If you are thinking of planting subtropical fruit trees in your garden, do it soon.
Soil temperatures are still sitting above 20°C but they are starting to fall quite quickly.
With Easter planting in mind, consider preparing the planting area this weekend.
Fruit and nut specialist Chris Perry is suggesting custard apples, cherimoya, white sapote along with macadamias, figs and citrus, particularly  seedless mandarins. 

It's the right time to plant garlic

April and early May, while the ground is warm, is the best time to establish garlic varieties most suited to growing in SA. 
Buy a quality Australian-grown bulb and place the plumpest cloves (only) into a well-drained, sunny garden bed.  Incorporate a vegetable garden fertiliser before you plant.

Water now to head off premature leaf fall

In many gardens the leaves on deciduous trees are starting to turn yellow.
A deep soaking this weekend may pre-empt further premature leaf fall.
Feature plant

Dalina dahlias deliver long-lasting colour

This is a new series of beautiful dahlias that have been specifically selected for home gardeners.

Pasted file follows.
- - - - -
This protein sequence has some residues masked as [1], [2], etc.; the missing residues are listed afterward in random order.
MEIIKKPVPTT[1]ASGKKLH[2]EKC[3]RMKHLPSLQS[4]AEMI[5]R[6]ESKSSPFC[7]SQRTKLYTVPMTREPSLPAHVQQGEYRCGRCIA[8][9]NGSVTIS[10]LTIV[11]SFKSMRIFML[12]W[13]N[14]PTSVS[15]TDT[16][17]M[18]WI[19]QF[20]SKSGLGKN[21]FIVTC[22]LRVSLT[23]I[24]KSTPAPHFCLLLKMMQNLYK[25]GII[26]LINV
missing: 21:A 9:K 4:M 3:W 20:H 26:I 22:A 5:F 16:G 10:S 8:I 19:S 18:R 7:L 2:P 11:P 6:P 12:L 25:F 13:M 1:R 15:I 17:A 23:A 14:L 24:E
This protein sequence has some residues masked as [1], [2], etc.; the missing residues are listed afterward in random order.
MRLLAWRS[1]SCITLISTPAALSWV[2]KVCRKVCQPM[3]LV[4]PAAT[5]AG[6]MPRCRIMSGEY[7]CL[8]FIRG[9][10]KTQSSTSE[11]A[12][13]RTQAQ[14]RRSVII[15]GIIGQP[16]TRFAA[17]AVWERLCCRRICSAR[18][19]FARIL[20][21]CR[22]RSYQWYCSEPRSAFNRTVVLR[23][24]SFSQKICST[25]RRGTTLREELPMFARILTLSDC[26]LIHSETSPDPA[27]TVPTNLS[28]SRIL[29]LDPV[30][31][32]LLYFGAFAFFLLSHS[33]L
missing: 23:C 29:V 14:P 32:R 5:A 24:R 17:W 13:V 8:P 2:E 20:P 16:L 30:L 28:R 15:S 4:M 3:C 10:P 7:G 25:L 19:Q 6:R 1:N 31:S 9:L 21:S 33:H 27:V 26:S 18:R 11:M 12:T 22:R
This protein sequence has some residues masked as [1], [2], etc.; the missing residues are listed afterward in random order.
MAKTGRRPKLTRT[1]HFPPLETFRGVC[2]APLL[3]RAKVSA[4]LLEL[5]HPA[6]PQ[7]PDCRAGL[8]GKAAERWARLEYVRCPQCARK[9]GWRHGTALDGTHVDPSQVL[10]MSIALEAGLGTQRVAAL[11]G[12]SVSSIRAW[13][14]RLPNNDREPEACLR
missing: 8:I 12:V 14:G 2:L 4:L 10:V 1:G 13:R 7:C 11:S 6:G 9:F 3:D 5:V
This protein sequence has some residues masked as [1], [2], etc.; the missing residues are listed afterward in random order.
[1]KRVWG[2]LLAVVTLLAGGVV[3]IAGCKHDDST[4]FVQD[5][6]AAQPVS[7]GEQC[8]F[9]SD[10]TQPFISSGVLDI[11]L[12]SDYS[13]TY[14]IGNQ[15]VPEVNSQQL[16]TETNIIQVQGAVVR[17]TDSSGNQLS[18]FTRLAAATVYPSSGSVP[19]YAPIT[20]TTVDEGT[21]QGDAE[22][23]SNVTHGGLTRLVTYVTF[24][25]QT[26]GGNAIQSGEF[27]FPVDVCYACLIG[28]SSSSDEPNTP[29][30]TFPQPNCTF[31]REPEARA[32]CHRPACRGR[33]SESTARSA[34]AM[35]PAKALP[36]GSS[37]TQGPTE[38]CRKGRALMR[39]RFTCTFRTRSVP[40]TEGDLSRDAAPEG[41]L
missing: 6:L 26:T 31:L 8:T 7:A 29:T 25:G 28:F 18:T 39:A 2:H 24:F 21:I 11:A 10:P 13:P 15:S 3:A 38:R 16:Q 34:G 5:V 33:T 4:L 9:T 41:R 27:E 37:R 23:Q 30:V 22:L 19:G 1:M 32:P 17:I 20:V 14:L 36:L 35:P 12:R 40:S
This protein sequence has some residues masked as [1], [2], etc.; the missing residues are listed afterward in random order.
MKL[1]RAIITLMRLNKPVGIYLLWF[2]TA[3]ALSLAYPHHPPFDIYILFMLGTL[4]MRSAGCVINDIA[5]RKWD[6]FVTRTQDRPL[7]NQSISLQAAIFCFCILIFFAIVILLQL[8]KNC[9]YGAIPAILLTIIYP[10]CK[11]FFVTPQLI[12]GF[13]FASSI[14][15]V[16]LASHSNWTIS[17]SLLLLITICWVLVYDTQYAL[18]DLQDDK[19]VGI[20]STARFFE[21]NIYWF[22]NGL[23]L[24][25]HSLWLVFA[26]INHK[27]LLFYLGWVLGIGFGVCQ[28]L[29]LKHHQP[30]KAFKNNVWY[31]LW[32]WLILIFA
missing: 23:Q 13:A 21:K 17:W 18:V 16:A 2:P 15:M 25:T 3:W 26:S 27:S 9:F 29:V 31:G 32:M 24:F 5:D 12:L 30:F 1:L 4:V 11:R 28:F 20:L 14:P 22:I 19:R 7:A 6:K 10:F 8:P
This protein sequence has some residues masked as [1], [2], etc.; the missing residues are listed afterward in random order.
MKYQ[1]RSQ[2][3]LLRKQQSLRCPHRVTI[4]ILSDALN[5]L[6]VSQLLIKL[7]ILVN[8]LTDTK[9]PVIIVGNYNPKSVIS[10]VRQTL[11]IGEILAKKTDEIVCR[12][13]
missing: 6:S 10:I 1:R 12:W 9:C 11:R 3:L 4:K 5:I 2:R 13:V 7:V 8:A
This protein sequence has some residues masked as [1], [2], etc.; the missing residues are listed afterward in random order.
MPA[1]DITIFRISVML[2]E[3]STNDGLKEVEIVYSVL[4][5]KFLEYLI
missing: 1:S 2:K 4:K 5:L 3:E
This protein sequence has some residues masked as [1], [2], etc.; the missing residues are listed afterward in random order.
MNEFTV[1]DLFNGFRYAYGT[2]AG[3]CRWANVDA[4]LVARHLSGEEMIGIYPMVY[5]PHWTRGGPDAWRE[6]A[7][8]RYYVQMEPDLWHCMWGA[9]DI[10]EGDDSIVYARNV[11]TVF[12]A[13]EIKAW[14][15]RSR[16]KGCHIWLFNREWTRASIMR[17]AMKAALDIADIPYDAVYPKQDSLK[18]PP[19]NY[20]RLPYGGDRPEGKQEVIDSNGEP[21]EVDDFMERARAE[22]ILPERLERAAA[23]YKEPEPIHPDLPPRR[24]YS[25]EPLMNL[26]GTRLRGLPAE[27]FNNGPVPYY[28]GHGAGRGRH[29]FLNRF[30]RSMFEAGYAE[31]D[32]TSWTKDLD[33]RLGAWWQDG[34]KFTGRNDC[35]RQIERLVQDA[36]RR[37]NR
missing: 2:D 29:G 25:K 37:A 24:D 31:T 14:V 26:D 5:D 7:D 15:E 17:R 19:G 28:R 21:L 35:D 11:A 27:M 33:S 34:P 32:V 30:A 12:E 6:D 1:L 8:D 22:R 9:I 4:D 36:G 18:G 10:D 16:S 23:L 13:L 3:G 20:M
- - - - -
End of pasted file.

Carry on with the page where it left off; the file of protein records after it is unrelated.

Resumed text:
The plants are neat and compact but quite bushy with dark green foliage that only grows to about half a metre in height.
This makes them ideal for group planting in the garden or as feature plants in an attractive container.
The flowers on Dalina dahlias appear in waves, starting in spring and continuing right through autumn.
The individual blooms are large and round with perfectly formed petals.
Each flower is long lasting, and is ideal for picking and using indoors.

Dalina dahlias are in stock this weekend at Heynes Garden Centre, Norwood and should be available at other good gardening centres.

Penstemon Cha Cha a butterfly drawcard

Cha Chas are compact, long-flowering, butterfly-attracting penstemons, that are ideal for planting along borders in garden beds as well as pots.
Cha Cha penstemon belong to a great new series of lavender, pink and cherry flowering perennials that have been selected for their compact uniform size (60 x 60 cm) and hardiness, while maintaining their ability to flower over an extremely long period.